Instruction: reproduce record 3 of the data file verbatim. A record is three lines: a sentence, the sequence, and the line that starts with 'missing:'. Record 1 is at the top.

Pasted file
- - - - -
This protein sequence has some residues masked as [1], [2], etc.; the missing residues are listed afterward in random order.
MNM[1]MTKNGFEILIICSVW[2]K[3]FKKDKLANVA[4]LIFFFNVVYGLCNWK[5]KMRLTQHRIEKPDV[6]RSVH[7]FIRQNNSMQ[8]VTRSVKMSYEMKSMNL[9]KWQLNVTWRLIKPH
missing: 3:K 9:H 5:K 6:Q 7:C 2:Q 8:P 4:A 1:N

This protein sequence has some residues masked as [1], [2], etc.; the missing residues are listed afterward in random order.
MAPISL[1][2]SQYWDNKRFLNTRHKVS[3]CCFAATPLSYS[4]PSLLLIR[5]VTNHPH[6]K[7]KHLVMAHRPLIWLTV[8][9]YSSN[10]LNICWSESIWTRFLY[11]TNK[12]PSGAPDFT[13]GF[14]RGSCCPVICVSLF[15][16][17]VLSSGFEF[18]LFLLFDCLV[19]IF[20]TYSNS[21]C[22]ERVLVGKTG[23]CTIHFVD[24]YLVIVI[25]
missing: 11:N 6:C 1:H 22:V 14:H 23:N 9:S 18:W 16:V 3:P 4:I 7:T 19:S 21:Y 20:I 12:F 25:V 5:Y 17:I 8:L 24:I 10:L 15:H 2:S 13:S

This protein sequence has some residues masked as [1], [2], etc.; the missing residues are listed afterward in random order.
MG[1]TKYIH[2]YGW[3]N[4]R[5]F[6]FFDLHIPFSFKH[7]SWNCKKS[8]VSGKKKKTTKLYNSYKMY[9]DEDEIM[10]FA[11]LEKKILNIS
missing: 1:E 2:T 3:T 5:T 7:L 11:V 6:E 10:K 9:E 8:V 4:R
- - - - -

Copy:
This protein sequence has some residues masked as [1], [2], etc.; the missing residues are listed afterward in random order.
MG[1]TKYIH[2]YGW[3]N[4]R[5]F[6]FFDLHIPFSFKH[7]SWNCKKS[8]VSGKKKKTTKLYNSYKMY[9]DEDEIM[10]FA[11]LEKKILNIS
missing: 1:E 2:T 3:T 5:T 7:L 11:V 6:E 10:K 9:E 8:V 4:R